As a jazz musician, I listen to a lot of sax players and guitarists - while there are a handful great jazz flutists, none have really resonated with me, and the instrument can sometimes be used as a sort of gimmick within the genre. Matt Eakle is the exception.
I first met Matt when I was about 12 years old after a David Grisman Quintet concert at the storied Birchmere club near Washington, DC. My parents took me to so many fantastic jazz and fusion shows when I was a kid, and the DGQ was one of their favorites at the time; blending jazz, bluegrass and Latin influences in a high energy and highly interactive style. After the concert, Matt spent 30 minutes talking to me (a relative beginner) about the flute and what I could do with the instrument - it was incredibly inspiring.
Soon after that, Matt released his album "Flute Jazz," which I listened to on repeat for most of high school - I can still sing many of the solos along with the recording. When I listen to it now, I hear how much I learned from Matt as my sound and style began to develop during that time. Over the years, I stopped by his old spot in the bay area whenever I was there on tour for a lesson, and I'm grateful to be Matt's friend and colleague today.
I'm so excited about bringing Matt to Spring Fest this year. His insights into tonal colors, listening and improvisation are amazing, and I'm looking forward to all he has to share with our community! His workshop (Flute Phonics and Improvisation) will be held Saturday May 22nd at 10:30AM.
Matt Eakle and his flute have been blowing crowds out of their chairs and onto their feet since 1989 as the first wind player to share the front line with David Grisman in the David Grisman Quintet. He’s featured on 14 Acoustic Disc CDs with the DGQ, Jerry Garcia, Enrique Coria, and as the leader of his own jazz trio on the CD, Flute Jazz. On these and hundreds of other recordings, Matt takes people’s preconceived notions of what a flute can do and blows them inside out.
Since the beginning of his professional career in 1976, Matt has performed in rock and jazz bands as well as symphonic, ballet and opera orchestras. In 1978 he met jazz guitarist and professor of classical guitar at S.F. State University, Davis Ramey, with whom he performed in a duo for 30 years. They added cellist, Mark Summer, of the Turtle Island String Quartet, and as Trio Con Brio, were known both as consummate jazz improvisors, and interpreters of classical masterpieces.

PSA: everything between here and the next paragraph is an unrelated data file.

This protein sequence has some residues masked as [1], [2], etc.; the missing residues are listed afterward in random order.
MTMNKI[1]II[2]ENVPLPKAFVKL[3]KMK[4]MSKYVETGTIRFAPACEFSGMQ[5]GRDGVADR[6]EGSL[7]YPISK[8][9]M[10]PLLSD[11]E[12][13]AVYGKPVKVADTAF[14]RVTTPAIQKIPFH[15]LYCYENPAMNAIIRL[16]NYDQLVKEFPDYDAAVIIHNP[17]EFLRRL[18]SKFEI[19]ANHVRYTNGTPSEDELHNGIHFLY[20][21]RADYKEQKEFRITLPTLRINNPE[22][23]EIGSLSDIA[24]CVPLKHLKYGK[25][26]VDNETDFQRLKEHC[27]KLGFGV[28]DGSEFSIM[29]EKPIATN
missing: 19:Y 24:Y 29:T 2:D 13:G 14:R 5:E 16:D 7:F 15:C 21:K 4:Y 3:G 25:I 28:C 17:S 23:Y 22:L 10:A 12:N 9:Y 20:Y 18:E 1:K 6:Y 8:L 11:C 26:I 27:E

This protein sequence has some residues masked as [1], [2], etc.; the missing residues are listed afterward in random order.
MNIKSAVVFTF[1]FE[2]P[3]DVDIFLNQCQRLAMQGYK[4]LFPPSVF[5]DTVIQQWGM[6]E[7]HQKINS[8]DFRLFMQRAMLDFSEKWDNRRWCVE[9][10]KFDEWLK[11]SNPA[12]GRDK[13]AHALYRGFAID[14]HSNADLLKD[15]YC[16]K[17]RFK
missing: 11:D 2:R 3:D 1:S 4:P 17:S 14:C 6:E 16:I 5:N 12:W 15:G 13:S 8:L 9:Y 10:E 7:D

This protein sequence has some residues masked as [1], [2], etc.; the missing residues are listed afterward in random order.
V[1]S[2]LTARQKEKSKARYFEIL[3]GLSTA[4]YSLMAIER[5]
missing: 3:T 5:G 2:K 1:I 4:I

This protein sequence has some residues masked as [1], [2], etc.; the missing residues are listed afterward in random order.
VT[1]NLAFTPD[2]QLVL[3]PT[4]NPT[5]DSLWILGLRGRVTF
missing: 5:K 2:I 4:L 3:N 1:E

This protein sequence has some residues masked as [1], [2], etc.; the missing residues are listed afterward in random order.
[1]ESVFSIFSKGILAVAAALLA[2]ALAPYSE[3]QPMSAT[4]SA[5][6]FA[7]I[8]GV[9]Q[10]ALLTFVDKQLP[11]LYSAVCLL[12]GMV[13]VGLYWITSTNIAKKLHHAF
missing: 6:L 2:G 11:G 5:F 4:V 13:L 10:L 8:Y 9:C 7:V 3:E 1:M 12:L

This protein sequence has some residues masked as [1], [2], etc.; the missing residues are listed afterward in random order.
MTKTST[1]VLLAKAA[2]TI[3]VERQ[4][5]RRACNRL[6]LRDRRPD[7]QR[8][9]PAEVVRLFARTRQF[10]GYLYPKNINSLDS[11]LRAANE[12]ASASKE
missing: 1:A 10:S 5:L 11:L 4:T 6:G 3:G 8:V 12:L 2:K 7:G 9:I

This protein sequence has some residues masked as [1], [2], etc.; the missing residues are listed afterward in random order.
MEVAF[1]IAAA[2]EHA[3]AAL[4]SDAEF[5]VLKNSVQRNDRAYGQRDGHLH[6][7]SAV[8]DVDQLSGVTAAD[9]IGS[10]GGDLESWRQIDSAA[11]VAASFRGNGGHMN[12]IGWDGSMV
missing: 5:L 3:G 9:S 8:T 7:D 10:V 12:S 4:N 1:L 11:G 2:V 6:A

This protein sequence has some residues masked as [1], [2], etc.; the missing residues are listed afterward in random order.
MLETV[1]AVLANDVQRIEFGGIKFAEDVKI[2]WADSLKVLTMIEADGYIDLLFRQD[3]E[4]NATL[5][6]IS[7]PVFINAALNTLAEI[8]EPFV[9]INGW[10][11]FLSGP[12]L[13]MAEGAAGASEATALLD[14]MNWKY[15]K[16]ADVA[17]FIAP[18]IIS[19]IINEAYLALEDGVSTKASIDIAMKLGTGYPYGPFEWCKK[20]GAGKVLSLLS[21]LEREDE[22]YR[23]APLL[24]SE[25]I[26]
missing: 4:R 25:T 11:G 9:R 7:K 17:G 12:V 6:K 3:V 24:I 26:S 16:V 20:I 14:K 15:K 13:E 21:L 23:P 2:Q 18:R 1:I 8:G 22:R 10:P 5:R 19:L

Matt appears on 4 CDs with Jerry Garcia including the Grammy nominated So What with Garcia/Grisman. His other Grammy nominated recordings are Simple Pleasures with banjo virtuoso, Alison Brown, and Dawg 90 with the David Grisman Quintet. You can also hear Matt featured on Chris Isaak’s recording, Notice the Ring, and on the bass flute providing a mellow setting for Bonnie Raitt’s, Home. He performed with the mariachi group, Los Camperos, in Linda Ronstadt’s theatrical production, Mas Canciones de Mi Padre.
Matt’s ability to mimic the sounds of Japanese, Arabic, Native American, and East Indian flutes with the silver flute is unique. His note bending, growls, singing, percussive sounds and circular breathing combine to create an alchemy which transforms the silver flute into bamboo, cedar or ebony. You can hear this in Matt’s recordings with Indian tabla master, Zakir Hussain, Japanese koto virtuoso, Shirley Muramoto, Arabic percussionist, Vince Delgado and Pakistani singer, Afqat Ali Khan.
Matt performed and recorded with new age piano pioneer, Suzanne Ciani, and toured Europe and Asia as a member of her group, The Wave. Their DVD, Suzanne Ciani and the Wave, is often used in Public Television membership drives.
His involvement in the fight to preserve the Headwaters Forest led Matt to produce the Headwaters Project, a compilation of music evocative of, or inspired by the wilderness. Paul Winter, David Grisman, Zakir Hussain, Norton Buffalo and Paul McCandless are just a few of the incredible musicians with whom Matt collaborated on this project.
Matt recently worked with Darryl Cherney as Musical Director of the documentary film Who Bombed Judi Bari?. His flute can also be heard in the critically acclaimed documentary The Wild Parrots of Telegraph Hill.